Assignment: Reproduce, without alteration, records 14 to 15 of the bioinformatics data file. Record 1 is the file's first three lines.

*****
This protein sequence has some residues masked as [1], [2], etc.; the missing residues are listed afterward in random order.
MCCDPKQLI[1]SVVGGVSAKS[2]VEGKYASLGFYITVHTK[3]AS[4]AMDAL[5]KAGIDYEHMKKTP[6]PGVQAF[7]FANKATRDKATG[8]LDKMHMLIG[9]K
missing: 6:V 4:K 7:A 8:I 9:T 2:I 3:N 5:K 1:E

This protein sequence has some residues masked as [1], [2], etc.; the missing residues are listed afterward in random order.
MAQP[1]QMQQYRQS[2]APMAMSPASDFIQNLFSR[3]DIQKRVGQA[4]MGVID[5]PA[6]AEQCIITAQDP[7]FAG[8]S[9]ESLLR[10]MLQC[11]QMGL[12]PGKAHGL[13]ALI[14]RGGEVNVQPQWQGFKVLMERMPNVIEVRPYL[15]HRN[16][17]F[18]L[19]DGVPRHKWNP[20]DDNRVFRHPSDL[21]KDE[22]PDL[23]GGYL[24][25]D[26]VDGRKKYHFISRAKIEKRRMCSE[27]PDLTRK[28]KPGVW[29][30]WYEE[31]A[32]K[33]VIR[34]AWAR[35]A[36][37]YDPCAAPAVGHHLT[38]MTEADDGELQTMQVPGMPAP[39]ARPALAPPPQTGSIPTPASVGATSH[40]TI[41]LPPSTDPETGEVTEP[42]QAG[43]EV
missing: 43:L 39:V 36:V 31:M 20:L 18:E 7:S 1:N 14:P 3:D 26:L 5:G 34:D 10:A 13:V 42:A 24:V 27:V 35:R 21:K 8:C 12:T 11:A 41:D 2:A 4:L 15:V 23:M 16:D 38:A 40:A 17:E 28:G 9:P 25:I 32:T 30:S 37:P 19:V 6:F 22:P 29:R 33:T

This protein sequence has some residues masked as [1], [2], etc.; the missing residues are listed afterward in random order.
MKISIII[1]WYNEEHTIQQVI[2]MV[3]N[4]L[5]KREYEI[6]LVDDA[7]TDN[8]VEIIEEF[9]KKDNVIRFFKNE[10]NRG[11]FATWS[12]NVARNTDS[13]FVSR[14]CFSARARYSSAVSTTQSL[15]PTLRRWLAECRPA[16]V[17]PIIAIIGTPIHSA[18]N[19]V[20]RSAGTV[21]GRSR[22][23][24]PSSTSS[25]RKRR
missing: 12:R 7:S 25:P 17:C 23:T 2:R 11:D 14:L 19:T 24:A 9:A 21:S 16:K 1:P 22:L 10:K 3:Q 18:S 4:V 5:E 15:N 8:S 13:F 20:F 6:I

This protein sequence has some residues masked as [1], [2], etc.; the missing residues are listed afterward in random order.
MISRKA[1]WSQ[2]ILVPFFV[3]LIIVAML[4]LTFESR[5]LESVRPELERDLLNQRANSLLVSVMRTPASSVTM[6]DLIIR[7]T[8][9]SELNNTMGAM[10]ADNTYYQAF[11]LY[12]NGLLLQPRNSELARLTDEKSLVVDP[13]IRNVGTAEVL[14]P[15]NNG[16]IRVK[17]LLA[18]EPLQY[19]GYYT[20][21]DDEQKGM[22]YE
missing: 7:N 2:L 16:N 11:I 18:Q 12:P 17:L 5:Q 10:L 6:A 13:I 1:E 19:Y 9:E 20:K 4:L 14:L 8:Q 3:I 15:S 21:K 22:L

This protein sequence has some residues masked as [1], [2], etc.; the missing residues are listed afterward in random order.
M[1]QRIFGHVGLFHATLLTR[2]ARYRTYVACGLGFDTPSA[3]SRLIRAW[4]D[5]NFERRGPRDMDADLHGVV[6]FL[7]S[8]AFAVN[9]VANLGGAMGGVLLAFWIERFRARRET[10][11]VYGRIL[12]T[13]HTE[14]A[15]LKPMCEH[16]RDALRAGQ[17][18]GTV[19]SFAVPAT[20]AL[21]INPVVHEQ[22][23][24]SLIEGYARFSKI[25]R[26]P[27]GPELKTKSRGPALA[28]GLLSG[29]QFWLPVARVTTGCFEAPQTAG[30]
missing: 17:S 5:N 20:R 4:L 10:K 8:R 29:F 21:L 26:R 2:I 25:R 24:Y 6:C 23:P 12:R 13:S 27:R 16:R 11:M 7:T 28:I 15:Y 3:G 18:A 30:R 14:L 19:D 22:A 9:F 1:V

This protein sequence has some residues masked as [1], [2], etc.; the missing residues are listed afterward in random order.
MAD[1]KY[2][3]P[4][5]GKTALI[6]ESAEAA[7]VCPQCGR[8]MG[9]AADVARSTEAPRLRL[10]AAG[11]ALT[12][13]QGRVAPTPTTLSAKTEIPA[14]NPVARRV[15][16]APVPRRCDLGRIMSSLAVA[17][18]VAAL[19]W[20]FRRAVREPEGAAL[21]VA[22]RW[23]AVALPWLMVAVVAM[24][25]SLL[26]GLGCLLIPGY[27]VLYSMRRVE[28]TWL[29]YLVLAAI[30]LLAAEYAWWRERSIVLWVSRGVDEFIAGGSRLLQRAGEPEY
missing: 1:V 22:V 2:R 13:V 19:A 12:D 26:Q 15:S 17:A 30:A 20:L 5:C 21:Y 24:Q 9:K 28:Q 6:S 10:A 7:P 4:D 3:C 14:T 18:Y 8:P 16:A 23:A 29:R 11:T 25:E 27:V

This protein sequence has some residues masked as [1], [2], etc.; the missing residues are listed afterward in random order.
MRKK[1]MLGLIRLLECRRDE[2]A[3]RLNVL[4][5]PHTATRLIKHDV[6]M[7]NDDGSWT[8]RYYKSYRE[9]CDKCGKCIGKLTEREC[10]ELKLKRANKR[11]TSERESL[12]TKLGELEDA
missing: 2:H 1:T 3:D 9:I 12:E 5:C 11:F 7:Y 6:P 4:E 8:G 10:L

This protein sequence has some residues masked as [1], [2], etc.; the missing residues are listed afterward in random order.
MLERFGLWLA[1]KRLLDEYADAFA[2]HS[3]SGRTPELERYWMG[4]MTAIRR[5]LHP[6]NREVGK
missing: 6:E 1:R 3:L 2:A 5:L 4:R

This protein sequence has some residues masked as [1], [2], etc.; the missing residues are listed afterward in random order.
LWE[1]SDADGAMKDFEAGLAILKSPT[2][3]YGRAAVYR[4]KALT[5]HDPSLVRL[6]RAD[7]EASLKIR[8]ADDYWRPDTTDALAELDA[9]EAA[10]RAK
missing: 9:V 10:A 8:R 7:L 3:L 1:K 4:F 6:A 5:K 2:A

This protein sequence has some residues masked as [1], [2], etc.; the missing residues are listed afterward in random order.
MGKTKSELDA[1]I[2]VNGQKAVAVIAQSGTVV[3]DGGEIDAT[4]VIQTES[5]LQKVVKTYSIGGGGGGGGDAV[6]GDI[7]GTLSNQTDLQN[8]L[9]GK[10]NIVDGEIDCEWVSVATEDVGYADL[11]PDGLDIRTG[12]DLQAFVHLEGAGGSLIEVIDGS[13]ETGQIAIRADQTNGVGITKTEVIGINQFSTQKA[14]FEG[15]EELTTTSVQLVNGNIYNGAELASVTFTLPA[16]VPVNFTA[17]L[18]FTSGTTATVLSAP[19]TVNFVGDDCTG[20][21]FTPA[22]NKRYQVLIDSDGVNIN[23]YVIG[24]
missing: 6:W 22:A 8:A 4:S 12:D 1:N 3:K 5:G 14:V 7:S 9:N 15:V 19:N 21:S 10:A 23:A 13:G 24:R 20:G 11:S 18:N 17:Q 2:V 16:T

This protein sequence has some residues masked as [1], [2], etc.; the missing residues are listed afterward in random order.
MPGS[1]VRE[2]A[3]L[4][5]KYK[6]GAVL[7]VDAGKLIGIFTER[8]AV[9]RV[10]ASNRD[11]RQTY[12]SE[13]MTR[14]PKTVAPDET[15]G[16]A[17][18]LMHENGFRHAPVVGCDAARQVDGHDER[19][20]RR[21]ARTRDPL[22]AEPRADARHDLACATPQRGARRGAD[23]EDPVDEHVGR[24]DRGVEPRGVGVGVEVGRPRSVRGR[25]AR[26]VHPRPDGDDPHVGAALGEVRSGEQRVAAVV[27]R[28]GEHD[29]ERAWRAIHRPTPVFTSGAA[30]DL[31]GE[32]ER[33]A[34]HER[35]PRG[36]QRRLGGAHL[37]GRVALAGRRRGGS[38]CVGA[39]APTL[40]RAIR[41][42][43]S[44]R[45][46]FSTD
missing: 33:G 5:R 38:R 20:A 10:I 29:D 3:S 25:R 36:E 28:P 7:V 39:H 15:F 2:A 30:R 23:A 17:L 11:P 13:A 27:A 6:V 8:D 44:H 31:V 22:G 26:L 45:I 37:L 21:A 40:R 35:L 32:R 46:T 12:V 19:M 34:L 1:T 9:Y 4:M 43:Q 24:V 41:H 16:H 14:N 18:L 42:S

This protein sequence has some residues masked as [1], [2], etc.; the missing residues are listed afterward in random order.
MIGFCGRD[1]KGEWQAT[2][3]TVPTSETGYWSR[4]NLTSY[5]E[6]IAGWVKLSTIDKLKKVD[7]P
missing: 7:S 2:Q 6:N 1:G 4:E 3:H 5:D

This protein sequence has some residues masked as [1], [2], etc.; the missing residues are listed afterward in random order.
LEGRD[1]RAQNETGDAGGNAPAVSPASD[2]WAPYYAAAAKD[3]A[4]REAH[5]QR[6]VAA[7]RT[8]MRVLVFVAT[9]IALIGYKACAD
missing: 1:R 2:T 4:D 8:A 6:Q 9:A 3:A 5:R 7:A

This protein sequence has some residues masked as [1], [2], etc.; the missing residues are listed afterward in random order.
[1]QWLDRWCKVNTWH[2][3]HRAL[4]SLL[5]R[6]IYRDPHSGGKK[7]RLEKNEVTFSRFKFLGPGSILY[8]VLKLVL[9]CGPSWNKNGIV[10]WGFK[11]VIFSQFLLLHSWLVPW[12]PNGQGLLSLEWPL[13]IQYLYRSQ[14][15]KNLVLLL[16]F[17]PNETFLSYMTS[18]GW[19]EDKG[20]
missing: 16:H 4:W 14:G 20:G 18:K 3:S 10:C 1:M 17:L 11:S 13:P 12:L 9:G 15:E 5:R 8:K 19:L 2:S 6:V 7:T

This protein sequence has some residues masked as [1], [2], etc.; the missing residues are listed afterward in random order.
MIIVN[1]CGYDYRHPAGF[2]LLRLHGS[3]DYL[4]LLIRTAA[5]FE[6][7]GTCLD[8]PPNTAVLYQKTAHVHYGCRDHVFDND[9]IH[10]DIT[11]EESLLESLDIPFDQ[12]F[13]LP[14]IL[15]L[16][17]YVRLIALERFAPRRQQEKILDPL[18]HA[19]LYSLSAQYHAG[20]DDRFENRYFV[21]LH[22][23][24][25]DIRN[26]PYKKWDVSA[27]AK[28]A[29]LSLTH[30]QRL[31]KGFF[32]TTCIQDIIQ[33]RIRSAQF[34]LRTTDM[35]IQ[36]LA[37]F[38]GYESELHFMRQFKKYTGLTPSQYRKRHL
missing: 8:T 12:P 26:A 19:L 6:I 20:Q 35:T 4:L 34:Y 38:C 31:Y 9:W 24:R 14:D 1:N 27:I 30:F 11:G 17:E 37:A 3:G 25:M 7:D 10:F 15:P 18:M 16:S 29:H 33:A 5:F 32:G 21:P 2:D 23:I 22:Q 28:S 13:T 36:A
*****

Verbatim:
This protein sequence has some residues masked as [1], [2], etc.; the missing residues are listed afterward in random order.
[1]QWLDRWCKVNTWH[2][3]HRAL[4]SLL[5]R[6]IYRDPHSGGKK[7]RLEKNEVTFSRFKFLGPGSILY[8]VLKLVL[9]CGPSWNKNGIV[10]WGFK[11]VIFSQFLLLHSWLVPW[12]PNGQGLLSLEWPL[13]IQYLYRSQ[14][15]KNLVLLL[16]F[17]PNETFLSYMTS[18]GW[19]EDKG[20]
missing: 16:H 4:W 14:G 20:G 18:K 3:S 10:C 1:M 17:L 11:S 13:P 12:L 9:G 15:E 5:R 8:K 19:L 2:S 6:V 7:T

This protein sequence has some residues masked as [1], [2], etc.; the missing residues are listed afterward in random order.
MIIVN[1]CGYDYRHPAGF[2]LLRLHGS[3]DYL[4]LLIRTAA[5]FE[6][7]GTCLD[8]PPNTAVLYQKTAHVHYGCRDHVFDND[9]IH[10]DIT[11]EESLLESLDIPFDQ[12]F[13]LP[14]IL[15]L[16][17]YVRLIALERFAPRRQQEKILDPL[18]HA[19]LYSLSAQYHAG[20]DDRFENRYFV[21]LH[22][23][24][25]DIRN[26]PYKKWDVSA[27]AK[28]A[29]LSLTH[30]QRL[31]KGFF[32]TTCIQDIIQ[33]RIRSAQF[34]LRTTDM[35]IQ[36]LA[37]F[38]GYESELHFMRQFKKYTGLTPSQYRKRHL
missing: 8:T 12:P 26:A 19:L 6:I 20:Q 35:T 4:L 34:Y 38:C 31:Y 9:W 24:R 14:D 1:N 27:I 30:F 11:G 17:E 37:A 3:G 25:M 7:D 10:F 15:P 18:M 16:S 29:H 33:A 5:F 32:G 21:P 2:D 23:I 22:Q 28:S 13:T 36:A